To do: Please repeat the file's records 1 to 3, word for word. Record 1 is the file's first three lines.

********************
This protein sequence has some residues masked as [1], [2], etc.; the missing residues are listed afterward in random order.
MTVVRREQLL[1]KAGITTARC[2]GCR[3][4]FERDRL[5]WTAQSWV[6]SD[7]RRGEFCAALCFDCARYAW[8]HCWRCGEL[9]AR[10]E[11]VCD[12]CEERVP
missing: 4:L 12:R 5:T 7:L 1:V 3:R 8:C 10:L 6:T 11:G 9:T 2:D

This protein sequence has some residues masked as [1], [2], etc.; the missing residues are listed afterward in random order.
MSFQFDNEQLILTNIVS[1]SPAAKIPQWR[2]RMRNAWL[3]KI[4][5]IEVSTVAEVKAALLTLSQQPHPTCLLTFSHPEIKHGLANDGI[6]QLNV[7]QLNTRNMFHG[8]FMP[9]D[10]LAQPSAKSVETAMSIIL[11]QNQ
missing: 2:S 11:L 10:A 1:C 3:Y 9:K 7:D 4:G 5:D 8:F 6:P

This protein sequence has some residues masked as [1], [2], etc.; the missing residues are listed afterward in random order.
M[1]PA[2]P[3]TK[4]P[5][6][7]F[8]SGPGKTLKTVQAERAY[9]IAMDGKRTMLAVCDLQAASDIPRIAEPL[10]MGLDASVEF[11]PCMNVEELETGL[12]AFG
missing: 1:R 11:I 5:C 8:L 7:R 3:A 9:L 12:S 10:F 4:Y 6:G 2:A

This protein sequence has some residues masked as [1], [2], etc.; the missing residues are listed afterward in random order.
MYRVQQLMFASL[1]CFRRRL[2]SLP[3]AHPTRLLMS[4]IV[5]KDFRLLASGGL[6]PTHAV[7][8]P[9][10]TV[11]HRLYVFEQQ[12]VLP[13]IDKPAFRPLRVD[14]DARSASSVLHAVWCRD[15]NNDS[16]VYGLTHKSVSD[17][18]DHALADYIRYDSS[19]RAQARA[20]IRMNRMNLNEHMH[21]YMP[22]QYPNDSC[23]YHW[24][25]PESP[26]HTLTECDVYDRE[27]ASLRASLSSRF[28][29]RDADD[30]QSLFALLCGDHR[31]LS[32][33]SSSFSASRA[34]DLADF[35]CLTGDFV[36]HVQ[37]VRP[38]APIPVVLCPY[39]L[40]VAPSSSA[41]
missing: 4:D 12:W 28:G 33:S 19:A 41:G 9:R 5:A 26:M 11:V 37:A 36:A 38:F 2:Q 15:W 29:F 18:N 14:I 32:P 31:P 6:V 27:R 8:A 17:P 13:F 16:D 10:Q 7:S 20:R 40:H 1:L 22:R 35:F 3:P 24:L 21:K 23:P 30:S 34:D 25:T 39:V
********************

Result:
This protein sequence has some residues masked as [1], [2], etc.; the missing residues are listed afterward in random order.
MTVVRREQLL[1]KAGITTARC[2]GCR[3][4]FERDRL[5]WTAQSWV[6]SD[7]RRGEFCAALCFDCARYAW[8]HCWRCGEL[9]AR[10]E[11]VCD[12]CEERVP
missing: 4:L 12:R 5:T 7:L 1:V 3:R 8:C 10:L 6:T 11:G 9:T 2:D

This protein sequence has some residues masked as [1], [2], etc.; the missing residues are listed afterward in random order.
MSFQFDNEQLILTNIVS[1]SPAAKIPQWR[2]RMRNAWL[3]KI[4][5]IEVSTVAEVKAALLTLSQQPHPTCLLTFSHPEIKHGLANDGI[6]QLNV[7]QLNTRNMFHG[8]FMP[9]D[10]LAQPSAKSVETAMSIIL[11]QNQ
missing: 2:S 11:L 10:A 1:C 3:Y 9:K 7:D 4:G 5:D 8:F 6:P

This protein sequence has some residues masked as [1], [2], etc.; the missing residues are listed afterward in random order.
M[1]PA[2]P[3]TK[4]P[5][6][7]F[8]SGPGKTLKTVQAERAY[9]IAMDGKRTMLAVCDLQAASDIPRIAEPL[10]MGLDASVEF[11]PCMNVEELETGL[12]AFG
missing: 1:R 11:I 5:C 8:L 7:R 3:A 9:L 12:S 10:F 4:Y 6:G 2:A